2010-12-03

Man up...

The etymology of the word virtue essentially is tied to the Latin word for manliness. The seven cardinal virtues are divided into two groups, Theological (Faith, Hope and Charity) and Moral (Justice, Prudence, Temperance, Fortitude). Over the past few days the Vortex has been covering the Moral Virtues. All of the videos have been insightful, but I was particularly urged to write after watching today's video on Fortitude.

[F]ortitude removes from the will those obstacles arising from the difficulties of doing what reason requires. Hence fortitude, which implies a certain moral strength and courage, is the virtue by which one meets and sustains dangers and difficulties, even death itself, and in never through fear of these deterred from the pursuit of good which reason dictates. The virtues annexed to fortitude are:
  • Patience, which disposes us to bear present evils with equanimity; for as the brave man is one who represses those fears which make him shrink from meeting dangers which reason dictates he should encounter, so also the patient man is one who endures present evils in such a way as not to be inordinately cast down by them.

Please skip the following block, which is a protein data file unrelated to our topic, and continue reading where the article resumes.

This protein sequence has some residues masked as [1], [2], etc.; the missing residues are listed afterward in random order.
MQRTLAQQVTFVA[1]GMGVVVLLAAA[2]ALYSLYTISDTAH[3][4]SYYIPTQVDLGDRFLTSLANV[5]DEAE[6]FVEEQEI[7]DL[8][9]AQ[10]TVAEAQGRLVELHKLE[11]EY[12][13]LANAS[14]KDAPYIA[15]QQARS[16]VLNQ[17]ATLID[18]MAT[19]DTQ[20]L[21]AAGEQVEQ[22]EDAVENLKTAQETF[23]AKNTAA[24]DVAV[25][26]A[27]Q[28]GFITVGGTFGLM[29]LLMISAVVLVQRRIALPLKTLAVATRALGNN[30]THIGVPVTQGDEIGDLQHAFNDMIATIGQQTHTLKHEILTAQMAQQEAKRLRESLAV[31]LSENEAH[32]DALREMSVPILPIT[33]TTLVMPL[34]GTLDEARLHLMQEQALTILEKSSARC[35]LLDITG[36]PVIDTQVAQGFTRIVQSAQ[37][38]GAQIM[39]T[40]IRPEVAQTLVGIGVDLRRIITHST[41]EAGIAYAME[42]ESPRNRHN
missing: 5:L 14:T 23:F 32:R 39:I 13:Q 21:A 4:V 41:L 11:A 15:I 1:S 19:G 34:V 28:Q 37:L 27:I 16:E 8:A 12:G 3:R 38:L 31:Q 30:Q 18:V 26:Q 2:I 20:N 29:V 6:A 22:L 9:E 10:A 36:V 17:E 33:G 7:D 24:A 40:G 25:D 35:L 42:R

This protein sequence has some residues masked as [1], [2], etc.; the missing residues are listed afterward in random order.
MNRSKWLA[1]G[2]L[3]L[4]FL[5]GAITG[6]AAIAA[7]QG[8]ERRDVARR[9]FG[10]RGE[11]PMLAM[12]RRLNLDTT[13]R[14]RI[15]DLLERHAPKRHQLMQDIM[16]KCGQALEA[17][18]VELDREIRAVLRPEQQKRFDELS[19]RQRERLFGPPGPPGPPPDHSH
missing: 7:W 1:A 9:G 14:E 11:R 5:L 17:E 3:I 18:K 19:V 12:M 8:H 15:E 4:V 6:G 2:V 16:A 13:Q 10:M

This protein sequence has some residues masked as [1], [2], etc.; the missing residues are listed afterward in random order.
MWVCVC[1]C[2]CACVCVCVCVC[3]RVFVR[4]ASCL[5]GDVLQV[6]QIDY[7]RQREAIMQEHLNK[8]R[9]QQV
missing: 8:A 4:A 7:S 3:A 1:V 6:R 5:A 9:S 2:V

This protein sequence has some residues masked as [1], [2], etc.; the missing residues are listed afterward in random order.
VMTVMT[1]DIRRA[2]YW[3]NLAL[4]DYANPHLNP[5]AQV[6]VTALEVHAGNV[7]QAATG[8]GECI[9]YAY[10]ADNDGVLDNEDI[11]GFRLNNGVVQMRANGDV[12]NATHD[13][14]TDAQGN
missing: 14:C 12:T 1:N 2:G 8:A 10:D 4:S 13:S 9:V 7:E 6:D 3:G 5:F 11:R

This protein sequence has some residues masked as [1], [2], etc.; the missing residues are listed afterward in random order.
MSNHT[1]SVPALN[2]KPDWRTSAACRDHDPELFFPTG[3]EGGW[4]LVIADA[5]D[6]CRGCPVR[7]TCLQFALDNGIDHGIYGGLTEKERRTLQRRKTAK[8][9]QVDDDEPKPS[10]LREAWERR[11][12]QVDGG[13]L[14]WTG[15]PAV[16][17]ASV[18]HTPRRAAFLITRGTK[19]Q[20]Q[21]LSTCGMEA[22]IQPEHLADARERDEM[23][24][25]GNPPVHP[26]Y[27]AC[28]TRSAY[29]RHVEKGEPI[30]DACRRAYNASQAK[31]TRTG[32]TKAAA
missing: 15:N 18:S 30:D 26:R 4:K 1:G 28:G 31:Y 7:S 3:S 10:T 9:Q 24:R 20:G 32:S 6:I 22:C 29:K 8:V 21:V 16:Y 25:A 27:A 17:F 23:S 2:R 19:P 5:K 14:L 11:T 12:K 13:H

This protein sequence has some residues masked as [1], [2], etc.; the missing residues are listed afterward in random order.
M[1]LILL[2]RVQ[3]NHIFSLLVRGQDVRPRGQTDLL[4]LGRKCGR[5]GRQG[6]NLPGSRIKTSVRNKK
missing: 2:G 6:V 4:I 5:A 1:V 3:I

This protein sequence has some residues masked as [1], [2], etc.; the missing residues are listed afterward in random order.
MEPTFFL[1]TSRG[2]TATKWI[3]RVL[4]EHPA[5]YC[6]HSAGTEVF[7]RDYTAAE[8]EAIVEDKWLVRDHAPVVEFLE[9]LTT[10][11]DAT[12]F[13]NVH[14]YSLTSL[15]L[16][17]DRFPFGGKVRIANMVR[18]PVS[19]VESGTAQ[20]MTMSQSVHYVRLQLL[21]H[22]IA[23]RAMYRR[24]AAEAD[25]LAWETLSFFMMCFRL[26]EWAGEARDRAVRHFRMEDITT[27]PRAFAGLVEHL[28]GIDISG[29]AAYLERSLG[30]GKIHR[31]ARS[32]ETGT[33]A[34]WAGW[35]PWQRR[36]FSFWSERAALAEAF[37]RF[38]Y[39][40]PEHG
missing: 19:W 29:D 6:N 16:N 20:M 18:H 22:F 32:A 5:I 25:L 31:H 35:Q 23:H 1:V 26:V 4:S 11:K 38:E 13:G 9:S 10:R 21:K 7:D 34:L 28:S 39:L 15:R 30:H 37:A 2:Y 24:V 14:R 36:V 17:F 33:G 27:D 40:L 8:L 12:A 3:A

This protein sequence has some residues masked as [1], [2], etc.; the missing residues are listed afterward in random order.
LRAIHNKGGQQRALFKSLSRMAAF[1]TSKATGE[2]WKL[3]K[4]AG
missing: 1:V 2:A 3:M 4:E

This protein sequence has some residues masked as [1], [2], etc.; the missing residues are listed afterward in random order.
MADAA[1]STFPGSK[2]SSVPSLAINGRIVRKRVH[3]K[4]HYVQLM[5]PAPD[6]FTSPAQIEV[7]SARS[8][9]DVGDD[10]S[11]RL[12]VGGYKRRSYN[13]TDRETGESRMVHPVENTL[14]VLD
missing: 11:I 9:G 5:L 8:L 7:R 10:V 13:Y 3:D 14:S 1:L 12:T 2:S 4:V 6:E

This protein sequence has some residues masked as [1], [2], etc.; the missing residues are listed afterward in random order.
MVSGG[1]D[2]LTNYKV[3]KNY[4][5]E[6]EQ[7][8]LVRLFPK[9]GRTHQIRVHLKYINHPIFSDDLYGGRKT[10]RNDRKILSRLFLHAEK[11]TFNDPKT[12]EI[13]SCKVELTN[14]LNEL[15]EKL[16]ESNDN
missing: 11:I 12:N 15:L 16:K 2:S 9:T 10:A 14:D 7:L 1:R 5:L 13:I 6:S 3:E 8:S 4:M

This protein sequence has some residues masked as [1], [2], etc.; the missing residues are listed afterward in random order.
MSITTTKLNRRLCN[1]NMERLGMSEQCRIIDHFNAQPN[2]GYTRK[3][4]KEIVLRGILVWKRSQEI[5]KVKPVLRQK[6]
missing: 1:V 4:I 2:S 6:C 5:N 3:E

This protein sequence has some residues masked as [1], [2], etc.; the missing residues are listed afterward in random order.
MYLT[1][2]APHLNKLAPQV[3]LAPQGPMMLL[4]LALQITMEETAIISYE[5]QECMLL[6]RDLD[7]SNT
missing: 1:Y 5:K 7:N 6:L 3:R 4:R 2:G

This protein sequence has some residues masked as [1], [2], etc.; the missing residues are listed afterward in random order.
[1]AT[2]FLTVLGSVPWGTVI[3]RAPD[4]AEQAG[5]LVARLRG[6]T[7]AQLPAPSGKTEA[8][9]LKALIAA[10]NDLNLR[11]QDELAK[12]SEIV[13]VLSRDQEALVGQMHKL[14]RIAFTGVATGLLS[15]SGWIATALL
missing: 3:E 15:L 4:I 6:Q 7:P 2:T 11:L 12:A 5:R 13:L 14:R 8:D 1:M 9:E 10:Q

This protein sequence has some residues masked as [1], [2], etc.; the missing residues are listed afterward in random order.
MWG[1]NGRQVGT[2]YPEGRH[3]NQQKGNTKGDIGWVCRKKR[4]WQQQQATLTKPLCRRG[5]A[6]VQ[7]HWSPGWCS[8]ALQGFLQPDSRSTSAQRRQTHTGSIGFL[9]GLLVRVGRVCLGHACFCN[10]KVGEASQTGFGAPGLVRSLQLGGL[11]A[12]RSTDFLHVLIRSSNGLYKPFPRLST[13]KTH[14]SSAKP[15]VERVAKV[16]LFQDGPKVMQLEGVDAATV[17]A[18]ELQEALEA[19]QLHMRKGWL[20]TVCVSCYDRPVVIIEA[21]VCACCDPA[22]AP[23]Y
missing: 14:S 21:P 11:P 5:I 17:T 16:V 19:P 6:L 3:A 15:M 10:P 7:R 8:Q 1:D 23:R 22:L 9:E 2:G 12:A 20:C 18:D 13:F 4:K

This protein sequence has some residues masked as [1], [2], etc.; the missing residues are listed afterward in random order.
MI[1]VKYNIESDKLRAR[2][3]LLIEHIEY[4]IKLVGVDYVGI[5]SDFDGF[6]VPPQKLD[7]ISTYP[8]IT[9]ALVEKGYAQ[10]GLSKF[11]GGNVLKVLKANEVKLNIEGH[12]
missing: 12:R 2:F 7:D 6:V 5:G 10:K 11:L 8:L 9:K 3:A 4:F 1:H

• Munificence, which disposes one to incur great expenses for the suitable doing of a great work. It differs from mere liberality, as it has reference not to ordinary expenses and donations, but to those that are great. Hence the munificent man is one who gives with royal generosity, who does things not on a cheap but magnificent scale, always, however, in accordance with right reason.
  • Magnanimity, which implies a reaching out of the soul to great things, is the virtue which regulates man with regard to honours. The magnanimous man aims at great works in every line of virtue, making it his purpose to do things worthy of great honour. Nor is magnanimity incompatible with true humility. "Magnanimity", says St. Thomas, "makes a man deem himself worthy of great honours in consideration of the Divine gifts he possesses; whilst humility makes him think little of himself in consideration of his own short-comings".
  • Perseverance, the virtue which disposes to continuance in the accomplishment of good works in spite of the difficulties attendant upon them. As a moral virtue it is not to be taken precisely for what is designated as final perseverance, that special gift of the predestined by which one is found in the state of grace at the moment of death. It is used here to designate that virtue which disposes one to continuance in any virtuous work whatsoever.

Gentlemen (and ladies) you must persevere and you must endure. "Be glad and rejoice, for your reward is very great in heaven. For so they persecuted the prophets that were before you."



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